Why (and How) to Innovate in a Crisis

Mid-crisis innovators outperform their peers by 30%. Here’s what companies should think about as they innovate during COVID-19.

 

To contend with the ongoing challenges of COVID-19, most companies zeroed in on their core business, putting innovation measures on the backburner (according to research from McKinsey). Understandably, the global shock of a pandemic sent many companies in survival mode, devoting more resources to shoring up their foundations than to branching into new territory.

From a psychological perspective, this choice makes sense. Crises — particularly those that engulf the world — inspire fear, and fear inspires careful action. When our fight-or-flight impulses awaken, innovation may seem downright impossible, let alone the less desirable course of action.

But McKinsey’s research also determined that companies who innovate through a crisis come out stronger. During crises, they outperform their peers by an average of 10%. Then after the crisis, when external conditions begin to stabilize, they outperform their peers by an average of 30%. Crisis innovations pay dividends, in the short term and even more pronouncedly in the long term, when those innovations have prepared organizations for a changed world.

At the very of beginning of the COVID-19 pandemic, many experts speculated that unlike pandemics of the past, which have come and gone without making much of a dent, COVID-19 would change our world for good. As we approach the two-year mark, it becomes increasingly clear that many of their predictions were right. Office work, telehealth, and digital retail have seen particularly significant changes that appear long-lasting, if not permanent.

Innovation is the only way for organisations to keep pace with a world in flux. Economic instability might intimidate many into battening down the hatches and focusing on core business, but the companies set up for long-term competitiveness will be those who embraced innovation through the crisis.

Though some experts believe its worst effects may soon “fizzle out,” COVID-19 is still with us, and is still warping the fabric of our global society. As it carries out its impact, it is incumbent upon companies to innovate toward a changed world, preparing themselves for post-pandemic circumstances. In this article, we explore the nature of innovation, and how companies can foreground it in the context of a crisis.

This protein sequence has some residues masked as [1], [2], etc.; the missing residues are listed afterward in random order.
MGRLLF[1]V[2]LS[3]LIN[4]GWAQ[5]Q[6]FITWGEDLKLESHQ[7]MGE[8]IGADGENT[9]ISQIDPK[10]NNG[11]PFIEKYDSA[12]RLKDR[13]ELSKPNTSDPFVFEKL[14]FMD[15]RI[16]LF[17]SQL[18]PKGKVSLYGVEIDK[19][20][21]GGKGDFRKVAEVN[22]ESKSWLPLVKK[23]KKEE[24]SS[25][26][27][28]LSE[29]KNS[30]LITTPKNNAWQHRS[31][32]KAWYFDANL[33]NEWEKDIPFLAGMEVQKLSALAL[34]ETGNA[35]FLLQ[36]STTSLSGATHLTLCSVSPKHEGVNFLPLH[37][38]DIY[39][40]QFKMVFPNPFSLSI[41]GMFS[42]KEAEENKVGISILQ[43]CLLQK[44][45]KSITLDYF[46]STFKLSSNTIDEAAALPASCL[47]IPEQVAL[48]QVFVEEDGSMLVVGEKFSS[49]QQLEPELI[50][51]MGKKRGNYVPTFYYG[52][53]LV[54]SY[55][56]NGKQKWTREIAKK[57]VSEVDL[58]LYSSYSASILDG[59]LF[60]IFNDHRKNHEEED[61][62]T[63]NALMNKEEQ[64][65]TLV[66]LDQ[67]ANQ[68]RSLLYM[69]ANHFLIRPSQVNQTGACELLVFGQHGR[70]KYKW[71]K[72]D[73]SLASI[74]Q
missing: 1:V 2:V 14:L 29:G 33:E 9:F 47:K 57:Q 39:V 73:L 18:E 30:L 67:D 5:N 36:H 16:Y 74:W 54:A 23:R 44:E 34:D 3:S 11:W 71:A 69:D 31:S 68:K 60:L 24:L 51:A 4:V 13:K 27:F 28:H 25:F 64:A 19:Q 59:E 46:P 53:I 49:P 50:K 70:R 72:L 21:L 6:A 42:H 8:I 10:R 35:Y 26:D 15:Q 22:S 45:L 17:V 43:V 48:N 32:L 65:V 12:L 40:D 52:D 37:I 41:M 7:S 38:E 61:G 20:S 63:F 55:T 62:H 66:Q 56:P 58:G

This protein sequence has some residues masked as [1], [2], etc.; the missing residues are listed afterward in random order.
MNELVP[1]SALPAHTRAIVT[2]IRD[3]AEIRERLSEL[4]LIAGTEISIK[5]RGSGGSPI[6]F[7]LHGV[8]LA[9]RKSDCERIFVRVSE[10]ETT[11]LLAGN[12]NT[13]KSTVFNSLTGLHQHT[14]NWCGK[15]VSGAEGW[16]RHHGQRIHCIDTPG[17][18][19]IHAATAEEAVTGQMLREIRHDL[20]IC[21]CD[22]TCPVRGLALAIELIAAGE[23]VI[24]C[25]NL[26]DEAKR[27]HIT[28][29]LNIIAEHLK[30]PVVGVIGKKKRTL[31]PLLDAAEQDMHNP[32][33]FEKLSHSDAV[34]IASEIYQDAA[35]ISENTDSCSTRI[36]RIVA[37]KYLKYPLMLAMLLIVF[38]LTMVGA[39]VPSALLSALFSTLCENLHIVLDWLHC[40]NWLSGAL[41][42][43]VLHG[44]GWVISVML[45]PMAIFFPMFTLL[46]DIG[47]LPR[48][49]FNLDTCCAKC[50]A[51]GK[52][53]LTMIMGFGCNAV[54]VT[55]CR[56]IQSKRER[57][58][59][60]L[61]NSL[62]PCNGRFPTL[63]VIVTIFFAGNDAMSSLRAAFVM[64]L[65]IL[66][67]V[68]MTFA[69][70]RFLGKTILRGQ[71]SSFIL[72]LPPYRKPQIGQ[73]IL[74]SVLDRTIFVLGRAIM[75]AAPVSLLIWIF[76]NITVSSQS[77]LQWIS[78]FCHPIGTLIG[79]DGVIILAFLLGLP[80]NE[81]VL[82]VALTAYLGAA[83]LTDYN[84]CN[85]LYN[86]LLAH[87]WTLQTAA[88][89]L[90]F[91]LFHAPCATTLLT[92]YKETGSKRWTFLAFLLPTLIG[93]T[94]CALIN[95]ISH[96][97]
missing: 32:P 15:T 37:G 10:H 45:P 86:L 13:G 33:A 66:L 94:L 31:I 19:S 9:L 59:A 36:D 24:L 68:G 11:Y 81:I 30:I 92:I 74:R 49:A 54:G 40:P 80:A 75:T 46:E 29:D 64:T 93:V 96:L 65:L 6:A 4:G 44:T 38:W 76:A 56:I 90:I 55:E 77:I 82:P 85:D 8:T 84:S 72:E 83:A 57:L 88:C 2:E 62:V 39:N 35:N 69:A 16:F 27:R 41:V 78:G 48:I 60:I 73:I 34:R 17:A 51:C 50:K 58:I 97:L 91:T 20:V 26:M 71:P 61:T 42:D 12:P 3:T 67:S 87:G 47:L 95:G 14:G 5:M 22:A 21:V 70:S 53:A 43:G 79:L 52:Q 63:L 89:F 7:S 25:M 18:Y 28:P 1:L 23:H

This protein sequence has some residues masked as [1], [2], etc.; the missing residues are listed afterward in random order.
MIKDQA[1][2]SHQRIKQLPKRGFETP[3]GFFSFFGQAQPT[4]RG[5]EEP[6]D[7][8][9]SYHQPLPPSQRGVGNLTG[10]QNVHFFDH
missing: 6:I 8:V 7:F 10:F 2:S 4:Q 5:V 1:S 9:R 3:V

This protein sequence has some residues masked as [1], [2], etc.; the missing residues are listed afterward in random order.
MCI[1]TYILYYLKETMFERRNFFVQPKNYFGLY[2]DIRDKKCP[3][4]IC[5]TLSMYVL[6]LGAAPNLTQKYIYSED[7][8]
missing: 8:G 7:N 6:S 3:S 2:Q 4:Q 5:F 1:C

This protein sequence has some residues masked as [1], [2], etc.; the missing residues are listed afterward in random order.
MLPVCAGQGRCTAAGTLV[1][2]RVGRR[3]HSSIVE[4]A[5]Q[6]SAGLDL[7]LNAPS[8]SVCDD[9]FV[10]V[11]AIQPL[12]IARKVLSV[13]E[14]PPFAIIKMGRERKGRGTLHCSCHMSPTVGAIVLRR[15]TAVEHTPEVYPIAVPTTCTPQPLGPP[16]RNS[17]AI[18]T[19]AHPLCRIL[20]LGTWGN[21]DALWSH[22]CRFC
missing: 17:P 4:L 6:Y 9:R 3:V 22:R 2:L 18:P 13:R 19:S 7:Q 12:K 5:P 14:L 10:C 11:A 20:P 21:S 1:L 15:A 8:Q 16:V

Defining “Innovation”

Many in the corporate world may have a working definition of “innovation,” perhaps unspoken, roughly definable as “the creation of new value.” While this definition is certainly accurate enough, and serviceable in most contexts, we believe extraordinary circumstances call for a slight modification to this definition.

Indeed, innovation is about adding new value to a base of customers. But when the fundamental assumptions of the world undergo a seismic shift, innovation is equally about changing internal functions to adapt to a new set of external conditions. Going one step further, innovation is about anticipating future conditions — assuming that they won’t be identical to present-day conditions — and developing processes which anticipate, or even help create, the world of tomorrow.

The most dramatic, headline-grabbing instances of innovation involve introducing a brand new product that reshapes the world — jumping from flip phones to smartphones, for example. Other innovations are less newsworthy but just as necessary. For instance, Gartner found that the Chinese companies which demonstrated the best business model resilience during  the pandemic were those who most nimbly shifted to digital processes.

By now, it’s a well-established truism that COVID-19 has accelerated the world’s shift to digital. Especially for legacy companies like Walmart, whose business formerly relied almost entirely on in-person interactions, this shift constitutes a major innovation.

Innovation doesn’t always refer to a quantum leap in your products or services. It occurs at the intersection of new customer needs and burgeoning technologies.

Here’s how to prime your organization for mid-crisis innovation.

business-as-usual

Invest in Tomorrow — Not Yesterday

At some level, innovating toward future conditions means placing bets. We can never predict the future with 100% accuracy — just take a look at all the articles published in late 2019 predicting pandemic-free conditions in 2020.

But despite the future’s fundamental unpredictability, it’s always possible to gather data from customers and employees which provide a roadmap to a handful of most likely situations. In fact, a crisis is the perfect time to harvest this data; in stabler periods, more people are more satisfied, and therefore have less to say about how the future should differ from today. During crises, everyone from the mailroom to the C-suite is trying to imagine how to forge a future that’s more stable and satisfying for all.